EL SEGUNDO, CA — When the Los Angeles Kings signed rugged, checking winger Ethan Moreau to a one-year, unrestricted free agent contract on August 20, 2011, the expectation was that he would bring energy, physical play, solid forechecking and strong defensive play to the Kings’ third and fourth lines.
But so far this season, Moreau has played well in spurts, but has not given the Kings anywhere near enough of what is needed or expected.
“His role is basically to be that fourth line left winger—grit, size, experience, and to give us that harder game, and that’s been there…in and out,” said head coach Terry Murray. “But there’s been times that it’s been very good, and I think, in the last couple of games, I’ve seen more of it [from him while playing with right wing Kevin] Westgarth and [center Colin] Fraser, and that’s stuff that we need.”
“Looking back over the past couple of years, we’ve had a little bit more of that on a consistent basis, and we seem to have moved away from it with different looks on that line,” added Murray. “Right now, I’m comfortable with it. They bring experience, they give me a pretty good comfort level, playing against most lines.”
The Kings need aggressive forechecking, physical play, and solid defense from Moreau and his line mates on a much more consistent basis. But, at least for now, Murray likes the look he’s getting from the line of Moreau, Fraser and Westgarth.
“I really like the fact that they’re harder, they’re grittier, they’re more physical, they’re getting hits, they’re creating a little chaos in the crease with some scrums,” Murray noted. “That’s important, because I think it sends a message to your hockey club, whenever you’re starting to get involved in those things, that we’re here to play, we’re here to compete, no matter what building you’re in. That’s an important trait to have, as a group, [if you’re] going to be a good hockey club.”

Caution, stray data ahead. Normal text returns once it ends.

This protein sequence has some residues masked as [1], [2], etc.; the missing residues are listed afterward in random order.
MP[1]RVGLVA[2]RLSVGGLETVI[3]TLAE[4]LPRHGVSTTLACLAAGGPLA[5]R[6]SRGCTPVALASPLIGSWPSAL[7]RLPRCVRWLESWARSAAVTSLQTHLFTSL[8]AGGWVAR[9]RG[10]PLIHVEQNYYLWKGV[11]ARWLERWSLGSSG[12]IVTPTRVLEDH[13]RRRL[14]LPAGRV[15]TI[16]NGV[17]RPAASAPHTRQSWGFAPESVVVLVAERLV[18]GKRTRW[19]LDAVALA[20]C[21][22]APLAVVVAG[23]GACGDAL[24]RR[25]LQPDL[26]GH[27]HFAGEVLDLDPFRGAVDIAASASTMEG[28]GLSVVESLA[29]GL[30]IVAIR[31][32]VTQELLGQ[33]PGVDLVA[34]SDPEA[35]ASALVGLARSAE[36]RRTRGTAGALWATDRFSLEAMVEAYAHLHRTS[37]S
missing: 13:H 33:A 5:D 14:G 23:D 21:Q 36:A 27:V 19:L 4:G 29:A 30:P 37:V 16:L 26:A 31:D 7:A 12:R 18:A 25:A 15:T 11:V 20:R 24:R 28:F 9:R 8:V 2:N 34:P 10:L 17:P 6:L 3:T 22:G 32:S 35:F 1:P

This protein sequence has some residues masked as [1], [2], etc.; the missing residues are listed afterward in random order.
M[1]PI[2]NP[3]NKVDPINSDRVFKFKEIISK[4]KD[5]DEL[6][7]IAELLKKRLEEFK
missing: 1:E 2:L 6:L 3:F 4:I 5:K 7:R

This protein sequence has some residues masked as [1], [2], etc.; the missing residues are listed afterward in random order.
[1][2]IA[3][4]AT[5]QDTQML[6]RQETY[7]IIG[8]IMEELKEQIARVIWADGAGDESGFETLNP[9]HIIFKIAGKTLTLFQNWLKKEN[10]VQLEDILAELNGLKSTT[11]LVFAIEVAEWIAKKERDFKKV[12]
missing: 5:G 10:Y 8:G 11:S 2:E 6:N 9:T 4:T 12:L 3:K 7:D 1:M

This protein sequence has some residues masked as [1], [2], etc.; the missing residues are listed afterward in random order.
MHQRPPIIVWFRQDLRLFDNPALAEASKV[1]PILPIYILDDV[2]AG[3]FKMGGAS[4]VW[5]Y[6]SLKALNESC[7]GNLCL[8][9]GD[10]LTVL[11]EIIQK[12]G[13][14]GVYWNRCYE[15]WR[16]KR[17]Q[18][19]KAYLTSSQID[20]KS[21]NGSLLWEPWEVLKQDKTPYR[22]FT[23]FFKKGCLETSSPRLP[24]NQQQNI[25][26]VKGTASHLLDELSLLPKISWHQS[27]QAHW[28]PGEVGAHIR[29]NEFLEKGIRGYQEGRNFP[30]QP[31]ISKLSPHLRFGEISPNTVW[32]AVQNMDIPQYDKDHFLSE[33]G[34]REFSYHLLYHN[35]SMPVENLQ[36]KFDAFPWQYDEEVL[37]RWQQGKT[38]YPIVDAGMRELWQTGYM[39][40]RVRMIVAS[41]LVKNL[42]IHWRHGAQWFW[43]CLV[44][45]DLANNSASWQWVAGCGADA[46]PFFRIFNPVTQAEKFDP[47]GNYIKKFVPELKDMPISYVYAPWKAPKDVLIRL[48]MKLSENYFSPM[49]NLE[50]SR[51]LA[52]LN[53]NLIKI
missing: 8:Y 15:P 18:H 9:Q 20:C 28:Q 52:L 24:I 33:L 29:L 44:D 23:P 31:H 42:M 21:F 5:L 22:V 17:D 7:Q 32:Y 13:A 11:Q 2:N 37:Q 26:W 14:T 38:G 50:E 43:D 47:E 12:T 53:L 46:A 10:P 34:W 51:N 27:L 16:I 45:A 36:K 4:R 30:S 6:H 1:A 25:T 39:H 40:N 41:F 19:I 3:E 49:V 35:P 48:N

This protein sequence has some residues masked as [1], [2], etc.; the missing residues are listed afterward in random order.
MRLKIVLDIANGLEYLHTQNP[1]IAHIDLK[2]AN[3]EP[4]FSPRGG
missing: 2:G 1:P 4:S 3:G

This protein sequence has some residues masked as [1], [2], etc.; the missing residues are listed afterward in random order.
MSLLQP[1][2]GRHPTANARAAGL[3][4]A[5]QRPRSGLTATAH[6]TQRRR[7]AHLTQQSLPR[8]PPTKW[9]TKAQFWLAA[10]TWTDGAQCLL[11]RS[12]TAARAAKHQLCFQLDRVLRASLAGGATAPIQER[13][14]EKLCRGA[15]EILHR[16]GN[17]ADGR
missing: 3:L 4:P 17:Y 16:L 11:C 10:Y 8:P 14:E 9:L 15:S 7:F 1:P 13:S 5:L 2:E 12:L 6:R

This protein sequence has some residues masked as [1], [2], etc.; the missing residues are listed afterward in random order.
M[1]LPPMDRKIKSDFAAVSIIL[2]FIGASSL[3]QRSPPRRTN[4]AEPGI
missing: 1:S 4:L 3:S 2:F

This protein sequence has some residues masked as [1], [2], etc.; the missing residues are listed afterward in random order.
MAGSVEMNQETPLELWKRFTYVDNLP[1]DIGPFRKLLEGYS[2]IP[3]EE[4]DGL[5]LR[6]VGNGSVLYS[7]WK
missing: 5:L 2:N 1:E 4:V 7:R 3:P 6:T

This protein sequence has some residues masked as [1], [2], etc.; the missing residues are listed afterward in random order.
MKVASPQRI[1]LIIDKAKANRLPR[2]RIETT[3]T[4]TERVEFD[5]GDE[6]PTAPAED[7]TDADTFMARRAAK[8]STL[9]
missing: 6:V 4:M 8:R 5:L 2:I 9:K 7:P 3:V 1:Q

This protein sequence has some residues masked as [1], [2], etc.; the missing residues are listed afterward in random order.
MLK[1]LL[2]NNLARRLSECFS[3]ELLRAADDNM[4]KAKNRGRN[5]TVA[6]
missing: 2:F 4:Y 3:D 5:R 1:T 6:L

Moreau has been most noticeable in recent games for the wrong reasons, especially because he has taken several ill-advised penalties during key situations, including penalties taken late in games with the outcome on the line.
His latest faux pas came on November 23 at Dallas, when he took a minor penalty for slashing at 17:39 of the third period.
Although the Kings killed the penalty, the Stars tied the game just as the penalty box door opened when Moreau’s penalty expired.
Indeed, Dallas Stars forward Loui Eriksson scored at the 19:39 mark, but Moreau had just been released from the penalty box, and was nowhere near the play when the goal was scored. For all intents and purposes, Eriksson’s goal was a power play goal.
Two days later, Murray was still upset about that penalty.
“He took a horse-[expletive deleted] penalty,” Murray fumed. “That’s horse-[expletive deleted]. That’s ridiculous. You can’t take a slashing penalty with two minutes left in the game [against] a veteran player. Just come out and run over that guy. You don’t slash.”
“I don’t like those penalties,” Murray added. “The ones in the crease, where you’re grabbing ahold of a guy, giving him a face wash once in awhile, or cross checking a guy, I don’t mind those. We’ll kill those off. Those are hard-nosed penalties. It’s a part of the game and a part of our team that we want to stay.”
Murray has spoken with Moreau, who owned up to taking a bad penalty.
“You have to be conscious of it, and you have to take responsibility,” said Moreau. “That was a bad time to take a penalty, to say the least. I was just trying to go through the defenseman, but you can’t give the referee an option on that play.”